Managing chickenpox in children – 101

Hi all.

So sorry for not being able to write sooner. Unfortunately, life AND PANDEMIC getting in the way . Heh.

Last month, Adam was infected with chicken pox. And truly, it’s a blessing in disguise. More so due to the fact that in Malaysia, parents may take quarantine leave to take care of the sick children (5 working days) and Adam has been a wonderful patient — taking his medication easily and we were able to keep the itchiness away (safely). I got to spend more time with Adam at home while at the same time, taking a much needed rest too. Wonderful isn’t it? ^-^.

<how the rashes may look like>

And so, let us talk about chicken pox. We all know chicken pox is a highly contagious disease that is caused by virus. Any children that are vaccinated can STILL be infected.

Thereby comes the BIG question:

  1. what’s the purpose of vaccination then? Vaccinated children are presented with a MUCH MILDER SYMPTOM. Easy on the eye (less rashes, a.k.a less scar), and much easier to manage the symptom. So go for vaccination people! Don’t skip your child’s vaccination routine.

Any child who are diagnosed with chikenpox, they are usually presented with such symptoms:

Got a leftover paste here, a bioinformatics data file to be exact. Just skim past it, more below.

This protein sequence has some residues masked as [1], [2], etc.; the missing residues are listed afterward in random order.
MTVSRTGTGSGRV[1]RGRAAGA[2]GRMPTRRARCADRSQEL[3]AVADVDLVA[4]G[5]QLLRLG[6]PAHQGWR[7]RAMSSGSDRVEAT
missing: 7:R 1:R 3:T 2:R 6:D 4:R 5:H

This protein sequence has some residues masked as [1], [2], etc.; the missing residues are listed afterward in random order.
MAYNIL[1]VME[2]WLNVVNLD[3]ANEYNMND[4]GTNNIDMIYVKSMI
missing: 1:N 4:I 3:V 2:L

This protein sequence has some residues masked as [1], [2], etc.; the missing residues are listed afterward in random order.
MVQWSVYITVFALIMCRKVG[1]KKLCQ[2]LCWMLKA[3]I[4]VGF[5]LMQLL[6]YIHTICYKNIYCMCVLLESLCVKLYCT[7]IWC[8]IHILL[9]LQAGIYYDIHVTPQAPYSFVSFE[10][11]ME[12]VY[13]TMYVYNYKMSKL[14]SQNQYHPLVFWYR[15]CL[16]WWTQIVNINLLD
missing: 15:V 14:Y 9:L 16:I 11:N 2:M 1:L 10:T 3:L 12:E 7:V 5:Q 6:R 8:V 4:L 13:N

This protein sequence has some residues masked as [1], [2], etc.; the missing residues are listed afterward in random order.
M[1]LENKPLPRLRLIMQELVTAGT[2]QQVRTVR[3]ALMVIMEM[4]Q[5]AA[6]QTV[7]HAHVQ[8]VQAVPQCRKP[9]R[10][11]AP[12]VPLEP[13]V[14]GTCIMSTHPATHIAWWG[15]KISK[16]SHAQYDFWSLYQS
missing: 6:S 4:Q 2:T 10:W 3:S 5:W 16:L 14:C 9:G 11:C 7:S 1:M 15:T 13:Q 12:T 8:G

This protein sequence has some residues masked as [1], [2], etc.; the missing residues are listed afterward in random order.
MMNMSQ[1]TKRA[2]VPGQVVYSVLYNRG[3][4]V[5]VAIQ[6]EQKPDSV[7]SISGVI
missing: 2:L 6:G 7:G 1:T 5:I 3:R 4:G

fever (usually low grade fever)

rashes that are itchy, fluid-filled blisters who later turn to scabs (crusted).

rashes that are typically started to appear firstly from the face, back and chest and later spread downwards to the rest of the body.

some may also showing other symptom such as tiredness, loss of appetite and headache.

So how do we go about? What should we do when our child is infected with chickenpox? The rule is simple.

  1. KEEP THEM AT HOME>>>> we do not want other children to get infected too.
  2. manage the fever — oral paracetamol when needed.
  3. soak in lukewarm water — avoid hot/cold water.
  4. apply topical ointment to the blisters — *ALERT: do not use calamine lotion if your child’s skin is dry. It will further aggravate the itchiness*. Petroleum jelly or other skin lotion is sufficient for use. Basically, keep the skin hydrated.
  5. RELIEVE THE ITCHINESS — you may give your child oral antihistamine. Make sure it is prescribed in the correct dosage (calculated using the child’s body weight). Some of the antihistamine may cause sleepiness.
  6. keep the fingernail short and trimmed. If needed, use mitten or hand socks to prevent them from scratching. Scratching may caused secondary skin infection.. and we absolutely do not want that to happen.
  7. Last but not least, enjoy the extra unguarded time with your kid. I sure enjoy mine (towards the end of the quarantine period).

The children are considered no more infectious once the last blister burst and crusted over.

and there you have it, 101 in managing chicken pox in children.

Here’s to good health and good time with your loved one, wherever you are.

Take care.